Are Maine Coons prone to kidney disease?

Are Maine Coons prone to kidney disease?

Cystic renal disease occurs with a low prevalence in Maine Coons and is unrelated to the PKD observed in Persians and related breeds. Ultrasonographical findings compatible with CKD are not uncommon in juvenile Maine Coons.

Why is my Maine Coon cat losing weight?

Common GI problems that produce weight loss in cats include inflammatory bowel disease, food allergies, or certain infections. Intestinal parasites. Also known as worms, intestinal parasites may be the cause of your cat’s unintentional weight loss.

Are Maine Coon cats smarter?

Maine coons are also highly intelligent pets, and they can be trained to perform simple tricks on command. They like to play fetch, making them ideal for the more active pet owner.

Are Maine Coons good with cats?

They love to play and are very affectionate, so if you’re looking for a cat to show you some love when you get home, this is the perfect breed for you. Maine Coons love to socialise with other people and pets, so they make great additions to a large family, whether human or feline!

What kind of kidney disease does a Maine Coon have?

Polycystic Kidney Disease, or PKD, is a genetic disease in Maine Coon cats where small cysts in the kidneys develop. The cysts are present at birth, and they multiply and grow in size as the cat ages. As the cysts develop, they tend to replace normal kidney tissue. The kidneys increase in size, and this leads to a decline in renal function.

Is there a cure for PKD in Maine Coon?

Unfortunately no, PKD is considered a non treatable progressive disease, which means over time the cat will get worse as the cysts get larger. The best you can do, is provide a diet that is kidney friendly (low in sodium and phosphorus) and keep your Maine Coon hydrated so the kidneys are constantly flushed.

What to do if your Maine Coon has health problems?

As you might expect, a professional Maine Coon breeder, whether private or a fully TICA registered cattery will most likely perform screens for these disorders. Not only that, but selective breeding takes place, that is bloodlines that carry the gene are deselected for breeding. This ensures maximum chances of receiving a healthy cat.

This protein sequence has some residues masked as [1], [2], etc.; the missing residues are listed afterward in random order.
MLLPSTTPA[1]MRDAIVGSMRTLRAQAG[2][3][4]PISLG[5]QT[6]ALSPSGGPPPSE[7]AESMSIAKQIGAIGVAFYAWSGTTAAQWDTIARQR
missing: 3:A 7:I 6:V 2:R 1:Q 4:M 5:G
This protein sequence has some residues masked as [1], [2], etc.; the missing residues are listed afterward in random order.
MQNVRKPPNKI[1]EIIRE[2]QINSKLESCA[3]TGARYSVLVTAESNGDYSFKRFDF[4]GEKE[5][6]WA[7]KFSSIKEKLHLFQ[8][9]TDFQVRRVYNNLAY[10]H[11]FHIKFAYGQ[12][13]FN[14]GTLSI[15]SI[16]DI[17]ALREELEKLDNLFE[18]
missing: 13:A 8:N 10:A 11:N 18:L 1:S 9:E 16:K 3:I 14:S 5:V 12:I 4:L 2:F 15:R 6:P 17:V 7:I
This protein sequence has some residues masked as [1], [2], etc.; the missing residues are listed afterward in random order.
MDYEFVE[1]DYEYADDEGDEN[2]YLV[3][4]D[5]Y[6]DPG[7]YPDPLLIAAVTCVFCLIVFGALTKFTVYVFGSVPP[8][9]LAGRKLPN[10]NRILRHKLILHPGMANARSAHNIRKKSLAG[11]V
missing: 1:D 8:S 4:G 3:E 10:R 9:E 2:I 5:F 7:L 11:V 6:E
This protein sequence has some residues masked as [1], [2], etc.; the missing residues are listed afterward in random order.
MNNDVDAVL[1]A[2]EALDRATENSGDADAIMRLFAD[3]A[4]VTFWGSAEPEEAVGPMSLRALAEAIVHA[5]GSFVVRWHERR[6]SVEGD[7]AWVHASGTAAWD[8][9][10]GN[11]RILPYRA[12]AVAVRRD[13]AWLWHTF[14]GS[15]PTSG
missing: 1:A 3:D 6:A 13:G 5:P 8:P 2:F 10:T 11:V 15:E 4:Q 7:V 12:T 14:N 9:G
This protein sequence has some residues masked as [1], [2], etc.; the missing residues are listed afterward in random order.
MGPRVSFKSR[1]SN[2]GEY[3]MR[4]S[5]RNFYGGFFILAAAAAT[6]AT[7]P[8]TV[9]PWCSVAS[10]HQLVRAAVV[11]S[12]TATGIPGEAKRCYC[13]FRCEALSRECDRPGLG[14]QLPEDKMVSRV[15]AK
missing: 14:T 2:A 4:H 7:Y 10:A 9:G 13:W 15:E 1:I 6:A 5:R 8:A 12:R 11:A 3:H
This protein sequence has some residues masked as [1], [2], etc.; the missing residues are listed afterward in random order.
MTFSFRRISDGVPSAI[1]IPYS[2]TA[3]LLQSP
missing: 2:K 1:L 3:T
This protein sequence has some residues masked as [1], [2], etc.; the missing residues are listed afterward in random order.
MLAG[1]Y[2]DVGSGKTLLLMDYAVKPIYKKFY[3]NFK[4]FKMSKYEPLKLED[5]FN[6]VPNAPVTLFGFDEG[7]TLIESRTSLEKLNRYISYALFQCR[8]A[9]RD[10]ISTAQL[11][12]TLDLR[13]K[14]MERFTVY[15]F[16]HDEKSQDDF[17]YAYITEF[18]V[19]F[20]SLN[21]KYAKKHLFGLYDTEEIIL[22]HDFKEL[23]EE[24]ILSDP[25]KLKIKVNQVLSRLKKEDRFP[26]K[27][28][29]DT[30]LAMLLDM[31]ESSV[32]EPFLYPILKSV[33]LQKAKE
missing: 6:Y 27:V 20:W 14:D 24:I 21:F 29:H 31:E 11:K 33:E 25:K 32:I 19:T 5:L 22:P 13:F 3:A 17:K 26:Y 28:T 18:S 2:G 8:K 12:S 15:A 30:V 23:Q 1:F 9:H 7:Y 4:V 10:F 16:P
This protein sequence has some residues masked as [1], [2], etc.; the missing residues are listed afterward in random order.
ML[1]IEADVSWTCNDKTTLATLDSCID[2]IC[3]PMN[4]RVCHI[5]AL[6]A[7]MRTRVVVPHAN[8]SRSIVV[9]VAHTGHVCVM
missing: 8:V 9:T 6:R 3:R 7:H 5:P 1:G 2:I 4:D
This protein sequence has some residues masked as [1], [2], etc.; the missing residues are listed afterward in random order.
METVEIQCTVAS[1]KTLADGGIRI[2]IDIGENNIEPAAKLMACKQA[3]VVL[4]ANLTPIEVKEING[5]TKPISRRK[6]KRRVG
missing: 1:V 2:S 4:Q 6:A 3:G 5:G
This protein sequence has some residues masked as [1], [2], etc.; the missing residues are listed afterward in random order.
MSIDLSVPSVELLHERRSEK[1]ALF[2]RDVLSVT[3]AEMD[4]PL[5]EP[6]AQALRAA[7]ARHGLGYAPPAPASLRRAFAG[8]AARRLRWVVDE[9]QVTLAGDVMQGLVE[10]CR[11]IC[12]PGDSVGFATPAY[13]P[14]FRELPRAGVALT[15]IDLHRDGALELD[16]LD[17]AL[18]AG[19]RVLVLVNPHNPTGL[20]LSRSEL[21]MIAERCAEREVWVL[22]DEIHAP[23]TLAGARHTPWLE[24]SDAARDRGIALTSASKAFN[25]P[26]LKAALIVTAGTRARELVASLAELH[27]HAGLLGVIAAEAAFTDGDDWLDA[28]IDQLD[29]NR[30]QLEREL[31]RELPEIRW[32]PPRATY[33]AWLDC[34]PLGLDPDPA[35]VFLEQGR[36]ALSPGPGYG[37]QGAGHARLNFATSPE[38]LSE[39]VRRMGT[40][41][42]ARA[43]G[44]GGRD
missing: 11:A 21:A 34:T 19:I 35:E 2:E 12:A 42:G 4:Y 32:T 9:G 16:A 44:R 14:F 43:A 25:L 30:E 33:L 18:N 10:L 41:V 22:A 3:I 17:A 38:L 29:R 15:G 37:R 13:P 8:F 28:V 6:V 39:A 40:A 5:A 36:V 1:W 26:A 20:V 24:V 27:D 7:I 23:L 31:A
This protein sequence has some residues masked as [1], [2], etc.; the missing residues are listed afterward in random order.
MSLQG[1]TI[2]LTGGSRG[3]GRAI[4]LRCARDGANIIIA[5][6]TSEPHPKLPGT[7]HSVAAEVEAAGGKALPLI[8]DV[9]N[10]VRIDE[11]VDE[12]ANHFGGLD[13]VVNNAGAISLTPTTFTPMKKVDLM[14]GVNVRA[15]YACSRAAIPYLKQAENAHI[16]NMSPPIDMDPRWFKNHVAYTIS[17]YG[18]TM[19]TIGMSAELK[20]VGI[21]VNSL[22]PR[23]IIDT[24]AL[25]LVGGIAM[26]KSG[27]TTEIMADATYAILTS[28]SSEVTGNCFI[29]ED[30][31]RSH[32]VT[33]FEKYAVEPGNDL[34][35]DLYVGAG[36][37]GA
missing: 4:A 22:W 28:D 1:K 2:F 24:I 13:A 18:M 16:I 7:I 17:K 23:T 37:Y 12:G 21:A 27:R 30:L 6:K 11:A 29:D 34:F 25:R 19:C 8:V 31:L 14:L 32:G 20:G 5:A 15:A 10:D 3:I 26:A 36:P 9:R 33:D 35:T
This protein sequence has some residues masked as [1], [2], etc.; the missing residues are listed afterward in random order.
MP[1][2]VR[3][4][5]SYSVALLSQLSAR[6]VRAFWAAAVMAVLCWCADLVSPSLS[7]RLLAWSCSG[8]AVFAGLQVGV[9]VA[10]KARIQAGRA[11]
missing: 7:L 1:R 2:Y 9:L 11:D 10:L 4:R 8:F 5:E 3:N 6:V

Who was the captain of the Maine Coon?

Another folk tale involves Captain Charles Coon, an English seafarer who kept long-haired cats aboard his ships. Whenever Coon’s ship would anchor in New England ports, the felines would exit the ship and mate with the local feral cat population.

Polycystic Kidney Disease, or PKD, is a genetic disease in Maine Coon cats where small cysts in the kidneys develop. The cysts are present at birth, and they multiply and grow in size as the cat ages. As the cysts develop, they tend to replace normal kidney tissue. The kidneys increase in size, and this leads to a decline in renal function.

Unfortunately no, PKD is considered a non treatable progressive disease, which means over time the cat will get worse as the cysts get larger. The best you can do, is provide a diet that is kidney friendly (low in sodium and phosphorus) and keep your Maine Coon hydrated so the kidneys are constantly flushed.

As you might expect, a professional Maine Coon breeder, whether private or a fully TICA registered cattery will most likely perform screens for these disorders. Not only that, but selective breeding takes place, that is bloodlines that carry the gene are deselected for breeding. This ensures maximum chances of receiving a healthy cat.

When does a Maine Coon Kitten become too weak?

Around 3 to 4 months into its life it will develop a ‘wobble’ in its abilities. If the degeneration continues, 5 or 6 months from birth the kitten could well be too weak to jump and play. For a domestic cat, it is relatively painless and confines a Maine Coon to a more suitable life indoors.